OPEC Goes Back into Crunch Talks



OPEC Goes Back into Crunch Talks
OPEC prepared for a further day of talks on oil-production curbs after a summit on Thursday ended with no deal.

(Bloomberg) -- OPEC prepared for a further day of talks on oil-production curbs after a summit on Thursday ended with no deal, as Russia resisted the big output cut that Saudi Arabia was demanding.

After a six-hour meeting in Vienna, Saudi Energy Minister Khalid Al-Falih said he wasn’t confident of an agreement when the Organization of Petroleum Exporting Countries meets its allies on Friday. A proposal for a combined OPEC and non-OPEC cut of 1 million barrels a day was left dangling in uncertainty.

“Not everybody is ready to cut equally,” Al-Falih told reporters in Vienna. “Russia is not ready for a substantial cut.”

Another sticking point in the talks was Iran’s contribution, a delegate said. The Persian Gulf nation is currently subject to U.S. sanctions and as such won’t participate in any curbs, Oil Minister Bijan Zanganeh said. Other members said it should participate, according to a delegate.

The failure to secure a deal so far is the latest example of how OPEC is under pressure from forces that are re-drawing the global oil map, leaving it increasingly dependent on the support of non-member Russia. In a striking development, the U.S. government revealed that it turned into a net exporter of petroleum for the first time in 75 years last week thanks to the shale boom.

The oil market reacted negatively to OPEC’s setback, with Brent crude sliding 2.4 percent to $60.06 a barrel in London on Thursday. Prices extended declines on Friday.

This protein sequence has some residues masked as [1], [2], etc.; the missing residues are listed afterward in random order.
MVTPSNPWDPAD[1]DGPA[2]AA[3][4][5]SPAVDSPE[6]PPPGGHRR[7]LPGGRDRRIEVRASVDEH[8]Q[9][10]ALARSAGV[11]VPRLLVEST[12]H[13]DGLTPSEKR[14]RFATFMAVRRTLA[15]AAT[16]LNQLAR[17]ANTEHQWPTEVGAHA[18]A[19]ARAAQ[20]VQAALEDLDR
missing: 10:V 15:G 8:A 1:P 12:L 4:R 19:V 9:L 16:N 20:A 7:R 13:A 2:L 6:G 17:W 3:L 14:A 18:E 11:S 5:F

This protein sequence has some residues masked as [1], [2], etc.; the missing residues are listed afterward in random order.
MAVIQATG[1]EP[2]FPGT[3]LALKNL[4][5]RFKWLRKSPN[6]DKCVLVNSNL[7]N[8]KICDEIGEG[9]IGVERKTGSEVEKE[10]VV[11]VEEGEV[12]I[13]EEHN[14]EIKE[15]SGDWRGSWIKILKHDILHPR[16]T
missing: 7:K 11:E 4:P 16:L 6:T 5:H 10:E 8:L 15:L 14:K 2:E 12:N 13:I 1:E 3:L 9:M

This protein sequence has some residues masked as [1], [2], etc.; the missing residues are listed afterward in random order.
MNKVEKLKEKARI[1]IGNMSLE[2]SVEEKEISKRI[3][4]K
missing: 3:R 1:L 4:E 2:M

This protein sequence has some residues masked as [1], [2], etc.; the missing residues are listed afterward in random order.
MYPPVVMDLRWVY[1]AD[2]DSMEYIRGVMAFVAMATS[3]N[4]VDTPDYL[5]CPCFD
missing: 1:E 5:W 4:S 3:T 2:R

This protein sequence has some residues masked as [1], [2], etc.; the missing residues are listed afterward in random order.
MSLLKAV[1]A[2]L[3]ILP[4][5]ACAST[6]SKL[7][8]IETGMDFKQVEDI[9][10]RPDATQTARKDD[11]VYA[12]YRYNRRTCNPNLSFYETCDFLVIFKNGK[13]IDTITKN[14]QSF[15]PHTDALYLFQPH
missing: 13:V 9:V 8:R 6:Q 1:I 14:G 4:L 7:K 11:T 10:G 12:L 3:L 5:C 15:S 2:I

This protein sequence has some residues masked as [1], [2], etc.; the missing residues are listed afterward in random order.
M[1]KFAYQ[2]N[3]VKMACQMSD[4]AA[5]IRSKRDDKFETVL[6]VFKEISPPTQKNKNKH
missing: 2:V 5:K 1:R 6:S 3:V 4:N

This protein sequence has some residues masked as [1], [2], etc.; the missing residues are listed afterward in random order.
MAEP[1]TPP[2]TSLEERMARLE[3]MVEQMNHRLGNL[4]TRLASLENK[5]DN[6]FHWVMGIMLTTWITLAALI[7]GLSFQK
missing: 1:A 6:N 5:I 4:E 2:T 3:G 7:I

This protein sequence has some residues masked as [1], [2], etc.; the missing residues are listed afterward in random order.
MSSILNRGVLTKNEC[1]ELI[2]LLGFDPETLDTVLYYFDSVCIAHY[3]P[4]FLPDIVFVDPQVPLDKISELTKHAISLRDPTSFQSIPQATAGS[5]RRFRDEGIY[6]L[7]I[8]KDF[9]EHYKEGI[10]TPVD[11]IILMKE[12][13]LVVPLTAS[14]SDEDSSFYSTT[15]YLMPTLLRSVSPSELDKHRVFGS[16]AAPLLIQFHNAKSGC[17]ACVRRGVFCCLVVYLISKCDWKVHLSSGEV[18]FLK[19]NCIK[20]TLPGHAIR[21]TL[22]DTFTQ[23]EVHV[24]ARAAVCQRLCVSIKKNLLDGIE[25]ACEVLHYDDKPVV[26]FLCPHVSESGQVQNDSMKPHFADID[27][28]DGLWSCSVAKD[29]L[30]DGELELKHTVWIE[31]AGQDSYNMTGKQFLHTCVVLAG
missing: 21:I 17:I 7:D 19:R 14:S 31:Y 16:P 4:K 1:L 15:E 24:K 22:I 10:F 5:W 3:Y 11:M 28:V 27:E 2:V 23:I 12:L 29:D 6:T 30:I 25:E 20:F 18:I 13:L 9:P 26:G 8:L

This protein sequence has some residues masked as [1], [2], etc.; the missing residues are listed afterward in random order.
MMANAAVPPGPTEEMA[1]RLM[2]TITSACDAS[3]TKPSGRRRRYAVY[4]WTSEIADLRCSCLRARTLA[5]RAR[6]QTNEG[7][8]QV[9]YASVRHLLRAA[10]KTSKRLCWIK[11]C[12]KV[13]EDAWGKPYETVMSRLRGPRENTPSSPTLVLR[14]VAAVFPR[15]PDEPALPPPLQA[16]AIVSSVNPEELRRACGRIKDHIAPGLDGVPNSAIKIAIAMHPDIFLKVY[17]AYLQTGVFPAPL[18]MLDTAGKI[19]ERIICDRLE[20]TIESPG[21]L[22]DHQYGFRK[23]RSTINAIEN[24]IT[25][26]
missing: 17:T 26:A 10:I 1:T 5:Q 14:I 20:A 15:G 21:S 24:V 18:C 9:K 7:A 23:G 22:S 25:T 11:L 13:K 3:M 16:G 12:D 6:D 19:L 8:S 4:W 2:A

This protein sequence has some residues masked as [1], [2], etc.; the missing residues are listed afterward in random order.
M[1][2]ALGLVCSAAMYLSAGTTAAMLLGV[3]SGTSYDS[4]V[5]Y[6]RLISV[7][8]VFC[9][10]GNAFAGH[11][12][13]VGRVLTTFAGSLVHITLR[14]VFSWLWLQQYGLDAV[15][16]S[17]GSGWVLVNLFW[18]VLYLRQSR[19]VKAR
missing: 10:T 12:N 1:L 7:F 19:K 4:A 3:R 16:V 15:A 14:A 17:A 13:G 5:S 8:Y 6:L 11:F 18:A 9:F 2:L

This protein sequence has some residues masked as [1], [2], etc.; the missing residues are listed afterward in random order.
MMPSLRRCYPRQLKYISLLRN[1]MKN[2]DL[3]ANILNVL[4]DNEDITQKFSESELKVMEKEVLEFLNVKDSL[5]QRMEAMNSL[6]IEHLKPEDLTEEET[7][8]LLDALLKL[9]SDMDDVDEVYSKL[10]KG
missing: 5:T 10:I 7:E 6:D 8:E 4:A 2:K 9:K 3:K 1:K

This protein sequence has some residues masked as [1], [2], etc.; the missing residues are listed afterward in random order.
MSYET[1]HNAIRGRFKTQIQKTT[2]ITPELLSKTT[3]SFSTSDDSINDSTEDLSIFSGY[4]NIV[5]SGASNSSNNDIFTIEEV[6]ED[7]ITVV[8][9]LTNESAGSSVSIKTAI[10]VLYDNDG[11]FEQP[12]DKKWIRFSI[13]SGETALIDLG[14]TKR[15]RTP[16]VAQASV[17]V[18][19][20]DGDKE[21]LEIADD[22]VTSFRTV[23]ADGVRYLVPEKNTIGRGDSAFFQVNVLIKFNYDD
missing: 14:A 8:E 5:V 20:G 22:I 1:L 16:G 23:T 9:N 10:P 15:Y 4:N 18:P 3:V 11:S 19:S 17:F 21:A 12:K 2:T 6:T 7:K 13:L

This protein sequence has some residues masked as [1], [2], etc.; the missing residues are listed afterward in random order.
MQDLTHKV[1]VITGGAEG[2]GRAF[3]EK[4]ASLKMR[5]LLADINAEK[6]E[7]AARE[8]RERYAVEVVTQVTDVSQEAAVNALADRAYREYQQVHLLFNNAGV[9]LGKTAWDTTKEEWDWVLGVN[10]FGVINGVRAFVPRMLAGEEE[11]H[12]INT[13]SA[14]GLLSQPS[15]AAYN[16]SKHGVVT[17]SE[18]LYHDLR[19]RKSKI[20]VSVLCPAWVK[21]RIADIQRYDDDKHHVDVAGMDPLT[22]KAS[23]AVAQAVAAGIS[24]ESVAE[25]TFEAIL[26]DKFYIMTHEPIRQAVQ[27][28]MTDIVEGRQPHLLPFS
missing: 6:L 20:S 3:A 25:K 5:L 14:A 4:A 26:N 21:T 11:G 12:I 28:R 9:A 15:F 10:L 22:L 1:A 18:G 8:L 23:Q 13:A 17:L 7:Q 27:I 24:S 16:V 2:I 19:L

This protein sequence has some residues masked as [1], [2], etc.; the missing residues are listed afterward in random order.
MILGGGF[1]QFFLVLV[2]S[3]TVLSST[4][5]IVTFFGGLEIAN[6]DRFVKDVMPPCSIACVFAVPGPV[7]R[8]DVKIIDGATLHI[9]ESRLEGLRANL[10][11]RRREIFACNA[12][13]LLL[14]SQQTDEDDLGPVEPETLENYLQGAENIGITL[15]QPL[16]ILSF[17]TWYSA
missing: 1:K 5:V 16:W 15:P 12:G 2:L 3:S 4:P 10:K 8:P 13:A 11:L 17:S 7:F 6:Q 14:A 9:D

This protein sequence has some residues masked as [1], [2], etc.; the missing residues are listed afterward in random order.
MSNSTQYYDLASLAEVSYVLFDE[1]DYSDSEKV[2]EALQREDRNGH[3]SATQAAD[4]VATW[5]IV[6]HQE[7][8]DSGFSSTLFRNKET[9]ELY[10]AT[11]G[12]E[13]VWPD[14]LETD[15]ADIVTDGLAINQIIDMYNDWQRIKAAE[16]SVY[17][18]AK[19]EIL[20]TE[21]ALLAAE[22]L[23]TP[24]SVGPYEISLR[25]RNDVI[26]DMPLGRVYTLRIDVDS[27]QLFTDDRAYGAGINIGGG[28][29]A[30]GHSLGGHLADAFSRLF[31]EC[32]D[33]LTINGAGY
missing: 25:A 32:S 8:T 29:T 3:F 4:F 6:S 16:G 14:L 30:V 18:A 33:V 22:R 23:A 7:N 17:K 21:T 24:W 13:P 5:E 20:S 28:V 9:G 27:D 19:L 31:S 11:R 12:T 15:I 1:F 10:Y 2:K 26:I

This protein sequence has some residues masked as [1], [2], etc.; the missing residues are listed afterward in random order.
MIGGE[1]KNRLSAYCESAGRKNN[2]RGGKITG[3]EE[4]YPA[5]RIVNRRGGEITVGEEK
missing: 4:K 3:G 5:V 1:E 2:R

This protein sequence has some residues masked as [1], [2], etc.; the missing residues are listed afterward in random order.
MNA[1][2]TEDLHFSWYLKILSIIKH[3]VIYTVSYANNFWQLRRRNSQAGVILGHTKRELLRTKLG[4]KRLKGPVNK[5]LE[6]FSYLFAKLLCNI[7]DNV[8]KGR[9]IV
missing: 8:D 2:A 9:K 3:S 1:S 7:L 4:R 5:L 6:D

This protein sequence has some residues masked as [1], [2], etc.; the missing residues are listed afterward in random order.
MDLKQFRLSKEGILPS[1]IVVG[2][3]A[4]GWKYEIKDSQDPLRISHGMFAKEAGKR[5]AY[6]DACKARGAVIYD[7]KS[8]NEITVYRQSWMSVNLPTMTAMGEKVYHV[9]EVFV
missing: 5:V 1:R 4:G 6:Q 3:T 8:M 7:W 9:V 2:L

Russia, which initially sought a 100,000 to 150,000-barrel-a-day reduction as part of a new deal, may agree to a slightly larger cut depending on OPEC’s decision on its own output, a delegate said. Moscow insists its cut should be gradual and reconsidered after the first quarter since the market may shift, the delegate said, asking not to be identified discussing private deliberations.

Oil’s Duopoly

Much has changed for OPEC since 2016, when Russia and Saudi Arabia ended their historic animosity and started to manage the market together. The alliance has transformed the cartel into a duopoly in which the Kremlin is asserting its power.

As ministers sat down at OPEC headquarters on Thursday, Russian Energy Minister Alexander Novak flew to St. Petersburg to meet President Vladimir Putin to decide on their country’s contribution. If the group’s most important partner in the so-called OPEC+ alliance decides to make a sizable cut, the cartel would follow up.

“The impression that the group can’t really come to a decision without first checking with Moscow is going to be difficult for some members to swallow,” said Derek Brower, a director at consultant RS Energy Group. “The market won’t care if tomorrow they manage a sizable cut with proper metrics, but that’s still a big if.”

Elusive Agreement

Earlier Thursday, ministers were discussing a proposal to curb combined OPEC and non-OPEC output by about 1 million barrels a day, a delegate said. That was in line with the Saudi minister’s preference for a moderate reduction that wouldn’t “shock the market.” The kingdom is under economic pressure after a collapse in oil prices last month, yet it’s seeking to walk a fine line between preventing a surplus next year and appeasing President Donald Trump.

While Middle Eastern producers need high oil revenues to pay for government spending, sensitivities are different in Russia, which is running a budget surplus and benefits from a weak ruble that mitigates the effect of lower crude prices in dollars. The government is concerned about the impact of higher prices on consumers, stoking discontent with economic policy, according to one Kremlin official.

Russia’s Contribution

The size of Russia’s contribution to any OPEC+ curbs has remained undefined through this week’s talks in Vienna. In private conversations earlier in the week, delegates said that Saudi Arabia had favored a Russian cut of about 300,000 barrels a day.

OPEC ministers were also discussing whether to exempt Libya and Venezuela from making cuts, another delegate said. Those countries, along with Nigeria, were opposed to participating in a supply reduction, the delegate said.


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